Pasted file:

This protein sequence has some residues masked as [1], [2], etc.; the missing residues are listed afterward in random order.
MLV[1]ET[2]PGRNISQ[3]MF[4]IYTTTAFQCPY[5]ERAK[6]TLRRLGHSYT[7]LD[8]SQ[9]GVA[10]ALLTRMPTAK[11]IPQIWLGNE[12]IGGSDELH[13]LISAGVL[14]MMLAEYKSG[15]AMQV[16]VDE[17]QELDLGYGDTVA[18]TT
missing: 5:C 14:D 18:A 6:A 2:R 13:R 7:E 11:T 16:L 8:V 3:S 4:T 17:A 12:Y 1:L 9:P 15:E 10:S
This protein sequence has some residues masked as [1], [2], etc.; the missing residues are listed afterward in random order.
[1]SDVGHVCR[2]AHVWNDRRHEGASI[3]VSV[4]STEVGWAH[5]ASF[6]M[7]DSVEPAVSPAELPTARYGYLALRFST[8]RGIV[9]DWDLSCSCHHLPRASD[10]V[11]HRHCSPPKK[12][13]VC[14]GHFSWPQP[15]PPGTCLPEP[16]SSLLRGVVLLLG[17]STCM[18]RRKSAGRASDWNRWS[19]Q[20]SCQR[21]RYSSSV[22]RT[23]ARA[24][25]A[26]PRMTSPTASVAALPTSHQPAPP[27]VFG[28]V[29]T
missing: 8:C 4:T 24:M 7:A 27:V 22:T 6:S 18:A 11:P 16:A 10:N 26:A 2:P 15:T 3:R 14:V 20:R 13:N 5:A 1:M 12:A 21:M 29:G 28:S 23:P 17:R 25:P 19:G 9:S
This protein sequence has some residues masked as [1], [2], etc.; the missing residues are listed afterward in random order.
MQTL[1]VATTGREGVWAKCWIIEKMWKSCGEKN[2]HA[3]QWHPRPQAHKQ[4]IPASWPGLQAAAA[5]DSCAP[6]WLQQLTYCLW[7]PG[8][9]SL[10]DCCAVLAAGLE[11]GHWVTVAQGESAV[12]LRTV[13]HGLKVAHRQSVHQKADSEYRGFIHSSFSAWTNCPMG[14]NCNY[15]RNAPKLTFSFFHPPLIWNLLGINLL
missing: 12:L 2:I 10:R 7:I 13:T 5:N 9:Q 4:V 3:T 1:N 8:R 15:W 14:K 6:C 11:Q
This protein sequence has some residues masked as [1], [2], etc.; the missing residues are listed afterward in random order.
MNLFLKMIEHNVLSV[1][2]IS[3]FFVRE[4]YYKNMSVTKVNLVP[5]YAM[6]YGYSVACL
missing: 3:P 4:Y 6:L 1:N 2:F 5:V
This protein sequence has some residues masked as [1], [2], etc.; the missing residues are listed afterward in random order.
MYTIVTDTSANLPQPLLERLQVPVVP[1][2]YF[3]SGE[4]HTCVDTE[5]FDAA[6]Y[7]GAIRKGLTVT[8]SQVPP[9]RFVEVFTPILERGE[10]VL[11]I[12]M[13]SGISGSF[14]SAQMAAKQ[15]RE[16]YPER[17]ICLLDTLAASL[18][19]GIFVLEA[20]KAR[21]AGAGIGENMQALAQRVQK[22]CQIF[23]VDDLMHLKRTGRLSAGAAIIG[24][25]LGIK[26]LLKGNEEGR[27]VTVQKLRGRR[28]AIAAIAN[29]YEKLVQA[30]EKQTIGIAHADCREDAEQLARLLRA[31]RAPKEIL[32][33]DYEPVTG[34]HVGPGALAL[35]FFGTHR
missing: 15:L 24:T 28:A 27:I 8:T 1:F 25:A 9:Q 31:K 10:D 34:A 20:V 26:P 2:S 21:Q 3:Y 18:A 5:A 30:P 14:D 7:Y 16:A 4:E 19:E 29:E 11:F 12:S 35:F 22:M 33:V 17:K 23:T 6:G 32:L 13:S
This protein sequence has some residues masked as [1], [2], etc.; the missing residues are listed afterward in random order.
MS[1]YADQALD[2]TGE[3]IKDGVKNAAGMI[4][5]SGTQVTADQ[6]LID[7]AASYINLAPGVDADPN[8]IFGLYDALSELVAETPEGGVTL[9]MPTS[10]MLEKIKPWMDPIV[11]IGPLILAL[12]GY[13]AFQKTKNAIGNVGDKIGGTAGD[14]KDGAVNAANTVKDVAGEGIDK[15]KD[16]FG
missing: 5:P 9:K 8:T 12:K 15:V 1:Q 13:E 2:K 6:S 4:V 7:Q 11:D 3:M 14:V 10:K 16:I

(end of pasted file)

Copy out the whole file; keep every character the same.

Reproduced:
This protein sequence has some residues masked as [1], [2], etc.; the missing residues are listed afterward in random order.
MLV[1]ET[2]PGRNISQ[3]MF[4]IYTTTAFQCPY[5]ERAK[6]TLRRLGHSYT[7]LD[8]SQ[9]GVA[10]ALLTRMPTAK[11]IPQIWLGNE[12]IGGSDELH[13]LISAGVL[14]MMLAEYKSG[15]AMQV[16]VDE[17]QELDLGYGDTVA[18]TT
missing: 5:C 14:D 18:A 6:A 2:R 13:R 7:E 11:T 16:L 8:V 3:S 4:T 17:A 12:Y 1:L 9:P 15:E 10:S
This protein sequence has some residues masked as [1], [2], etc.; the missing residues are listed afterward in random order.
[1]SDVGHVCR[2]AHVWNDRRHEGASI[3]VSV[4]STEVGWAH[5]ASF[6]M[7]DSVEPAVSPAELPTARYGYLALRFST[8]RGIV[9]DWDLSCSCHHLPRASD[10]V[11]HRHCSPPKK[12][13]VC[14]GHFSWPQP[15]PPGTCLPEP[16]SSLLRGVVLLLG[17]STCM[18]RRKSAGRASDWNRWS[19]Q[20]SCQR[21]RYSSSV[22]RT[23]ARA[24][25]A[26]PRMTSPTASVAALPTSHQPAPP[27]VFG[28]V[29]T
missing: 8:C 4:T 24:M 7:A 27:V 22:T 6:S 18:A 11:P 16:A 10:N 26:A 2:P 15:T 3:R 14:V 20:R 13:N 5:A 1:M 12:A 21:M 29:G 28:S 23:P 17:R 25:P 19:G 9:S
This protein sequence has some residues masked as [1], [2], etc.; the missing residues are listed afterward in random order.
MQTL[1]VATTGREGVWAKCWIIEKMWKSCGEKN[2]HA[3]QWHPRPQAHKQ[4]IPASWPGLQAAAA[5]DSCAP[6]WLQQLTYCLW[7]PG[8][9]SL[10]DCCAVLAAGLE[11]GHWVTVAQGESAV[12]LRTV[13]HGLKVAHRQSVHQKADSEYRGFIHSSFSAWTNCPMG[14]NCNY[15]RNAPKLTFSFFHPPLIWNLLGINLL
missing: 12:L 2:I 10:R 7:I 13:T 5:N 9:Q 4:V 3:T 1:N 8:R 15:W 14:K 6:C 11:Q
This protein sequence has some residues masked as [1], [2], etc.; the missing residues are listed afterward in random order.
MNLFLKMIEHNVLSV[1][2]IS[3]FFVRE[4]YYKNMSVTKVNLVP[5]YAM[6]YGYSVACL
missing: 3:P 4:Y 6:L 1:N 2:F 5:V
This protein sequence has some residues masked as [1], [2], etc.; the missing residues are listed afterward in random order.
MYTIVTDTSANLPQPLLERLQVPVVP[1][2]YF[3]SGE[4]HTCVDTE[5]FDAA[6]Y[7]GAIRKGLTVT[8]SQVPP[9]RFVEVFTPILERGE[10]VL[11]I[12]M[13]SGISGSF[14]SAQMAAKQ[15]RE[16]YPER[17]ICLLDTLAASL[18][19]GIFVLEA[20]KAR[21]AGAGIGENMQALAQRVQK[22]CQIF[23]VDDLMHLKRTGRLSAGAAIIG[24][25]LGIK[26]LLKGNEEGR[27]VTVQKLRGRR[28]AIAAIAN[29]YEKLVQA[30]EKQTIGIAHADCREDAEQLARLLRA[31]RAPKEIL[32][33]DYEPVTG[34]HVGPGALAL[35]FFGTHR
missing: 15:L 24:T 28:A 27:I 8:T 1:F 25:A 9:Q 31:K 10:D 34:A 20:V 26:P 2:S 21:Q 3:Y 18:A 5:A 30:P 14:D 7:Y 16:A 4:E 19:E 29:E 11:F 12:S 35:F 22:M 33:V 17:K 23:T 6:G 32:L 13:S
This protein sequence has some residues masked as [1], [2], etc.; the missing residues are listed afterward in random order.
MS[1]YADQALD[2]TGE[3]IKDGVKNAAGMI[4][5]SGTQVTADQ[6]LID[7]AASYINLAPGVDADPN[8]IFGLYDALSELVAETPEGGVTL[9]MPTS[10]MLEKIKPWMDPIV[11]IGPLILAL[12]GY[13]AFQKTKNAIGNVGDKIGGTAGD[14]KDGAVNAANTVKDVAGEGIDK[15]KD[16]FG
missing: 5:P 9:K 8:T 12:K 15:V 1:Q 13:E 2:K 6:S 4:V 7:Q 11:D 3:M 14:V 10:K 16:I